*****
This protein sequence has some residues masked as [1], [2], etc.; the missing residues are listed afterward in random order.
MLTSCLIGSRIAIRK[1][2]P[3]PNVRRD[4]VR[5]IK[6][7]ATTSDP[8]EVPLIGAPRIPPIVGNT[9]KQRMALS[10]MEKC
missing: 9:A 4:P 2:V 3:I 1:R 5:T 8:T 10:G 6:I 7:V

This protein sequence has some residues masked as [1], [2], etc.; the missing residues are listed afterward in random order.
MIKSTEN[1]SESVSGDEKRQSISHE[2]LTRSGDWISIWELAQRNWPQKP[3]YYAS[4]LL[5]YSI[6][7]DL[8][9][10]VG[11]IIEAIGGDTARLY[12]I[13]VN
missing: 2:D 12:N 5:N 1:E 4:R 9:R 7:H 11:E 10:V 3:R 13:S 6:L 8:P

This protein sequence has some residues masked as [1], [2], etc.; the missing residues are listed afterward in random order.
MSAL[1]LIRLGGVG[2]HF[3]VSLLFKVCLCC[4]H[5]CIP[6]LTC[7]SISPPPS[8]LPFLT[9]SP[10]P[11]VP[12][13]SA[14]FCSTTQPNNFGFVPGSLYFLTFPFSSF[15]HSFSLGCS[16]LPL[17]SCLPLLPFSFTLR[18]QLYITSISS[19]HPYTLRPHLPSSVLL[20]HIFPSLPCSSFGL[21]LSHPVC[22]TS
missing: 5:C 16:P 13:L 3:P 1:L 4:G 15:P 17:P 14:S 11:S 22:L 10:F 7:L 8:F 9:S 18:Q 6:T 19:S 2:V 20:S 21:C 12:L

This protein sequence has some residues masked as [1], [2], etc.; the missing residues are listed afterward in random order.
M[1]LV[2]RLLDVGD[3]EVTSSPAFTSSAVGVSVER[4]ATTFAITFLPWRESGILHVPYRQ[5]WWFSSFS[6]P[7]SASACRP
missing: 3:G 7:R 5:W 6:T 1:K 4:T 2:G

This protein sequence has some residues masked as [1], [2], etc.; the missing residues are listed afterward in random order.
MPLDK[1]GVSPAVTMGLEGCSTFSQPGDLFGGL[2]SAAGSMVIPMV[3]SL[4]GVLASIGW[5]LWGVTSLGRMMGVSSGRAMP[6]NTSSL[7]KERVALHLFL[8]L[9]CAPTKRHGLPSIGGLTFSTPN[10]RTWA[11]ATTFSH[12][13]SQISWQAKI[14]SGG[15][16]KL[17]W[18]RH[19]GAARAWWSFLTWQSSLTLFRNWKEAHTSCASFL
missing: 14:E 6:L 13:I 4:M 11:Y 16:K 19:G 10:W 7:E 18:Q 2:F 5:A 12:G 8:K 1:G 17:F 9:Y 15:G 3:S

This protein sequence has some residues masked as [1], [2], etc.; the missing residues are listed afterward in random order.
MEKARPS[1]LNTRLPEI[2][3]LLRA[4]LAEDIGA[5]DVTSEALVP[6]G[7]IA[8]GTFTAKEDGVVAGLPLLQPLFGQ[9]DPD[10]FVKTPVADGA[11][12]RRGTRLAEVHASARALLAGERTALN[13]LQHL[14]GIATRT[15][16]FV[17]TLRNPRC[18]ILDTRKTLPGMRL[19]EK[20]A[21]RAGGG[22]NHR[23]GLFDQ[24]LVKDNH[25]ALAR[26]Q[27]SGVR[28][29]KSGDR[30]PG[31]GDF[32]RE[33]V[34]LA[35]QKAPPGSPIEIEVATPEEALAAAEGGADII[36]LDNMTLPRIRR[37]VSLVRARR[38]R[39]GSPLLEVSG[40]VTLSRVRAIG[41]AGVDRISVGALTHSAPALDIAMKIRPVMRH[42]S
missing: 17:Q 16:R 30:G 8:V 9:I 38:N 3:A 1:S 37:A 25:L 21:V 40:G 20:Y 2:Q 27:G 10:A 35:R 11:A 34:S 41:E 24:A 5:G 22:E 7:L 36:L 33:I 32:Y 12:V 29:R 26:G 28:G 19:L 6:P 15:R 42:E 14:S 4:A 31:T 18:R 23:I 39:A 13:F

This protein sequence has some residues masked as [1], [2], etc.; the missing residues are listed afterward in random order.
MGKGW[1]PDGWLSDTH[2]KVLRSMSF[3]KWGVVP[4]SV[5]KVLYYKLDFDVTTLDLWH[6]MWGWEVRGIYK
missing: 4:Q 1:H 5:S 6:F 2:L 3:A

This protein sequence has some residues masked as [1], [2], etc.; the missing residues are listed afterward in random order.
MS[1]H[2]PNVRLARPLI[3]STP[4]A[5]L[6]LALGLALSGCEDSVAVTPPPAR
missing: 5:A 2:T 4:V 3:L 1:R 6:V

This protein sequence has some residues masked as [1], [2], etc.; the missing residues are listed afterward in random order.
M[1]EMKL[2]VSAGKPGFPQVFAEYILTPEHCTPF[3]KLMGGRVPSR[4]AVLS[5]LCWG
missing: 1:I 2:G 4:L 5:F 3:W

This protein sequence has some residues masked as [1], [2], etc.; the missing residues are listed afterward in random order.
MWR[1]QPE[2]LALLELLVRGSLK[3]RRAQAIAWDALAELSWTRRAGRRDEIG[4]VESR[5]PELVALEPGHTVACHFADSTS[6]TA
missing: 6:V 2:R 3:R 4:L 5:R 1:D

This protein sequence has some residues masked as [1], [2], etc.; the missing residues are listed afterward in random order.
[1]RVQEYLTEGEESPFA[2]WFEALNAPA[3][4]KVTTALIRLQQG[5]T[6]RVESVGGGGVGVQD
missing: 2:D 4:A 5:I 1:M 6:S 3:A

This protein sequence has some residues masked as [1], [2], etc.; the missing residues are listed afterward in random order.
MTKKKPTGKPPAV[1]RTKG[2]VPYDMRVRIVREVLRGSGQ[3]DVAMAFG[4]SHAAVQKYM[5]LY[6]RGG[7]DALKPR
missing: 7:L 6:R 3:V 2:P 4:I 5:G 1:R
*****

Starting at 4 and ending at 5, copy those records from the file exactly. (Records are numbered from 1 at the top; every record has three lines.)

This protein sequence has some residues masked as [1], [2], etc.; the missing residues are listed afterward in random order.
M[1]LV[2]RLLDVGD[3]EVTSSPAFTSSAVGVSVER[4]ATTFAITFLPWRESGILHVPYRQ[5]WWFSSFS[6]P[7]SASACRP
missing: 3:G 7:R 5:W 6:T 1:K 4:T 2:G

This protein sequence has some residues masked as [1], [2], etc.; the missing residues are listed afterward in random order.
MPLDK[1]GVSPAVTMGLEGCSTFSQPGDLFGGL[2]SAAGSMVIPMV[3]SL[4]GVLASIGW[5]LWGVTSLGRMMGVSSGRAMP[6]NTSSL[7]KERVALHLFL[8]L[9]CAPTKRHGLPSIGGLTFSTPN[10]RTWA[11]ATTFSH[12][13]SQISWQAKI[14]SGG[15][16]KL[17]W[18]RH[19]GAARAWWSFLTWQSSLTLFRNWKEAHTSCASFL
missing: 14:E 6:L 13:I 4:M 11:Y 16:K 19:G 10:W 7:E 18:Q 2:F 5:A 12:G 8:K 1:G 17:F 9:Y 15:G 3:S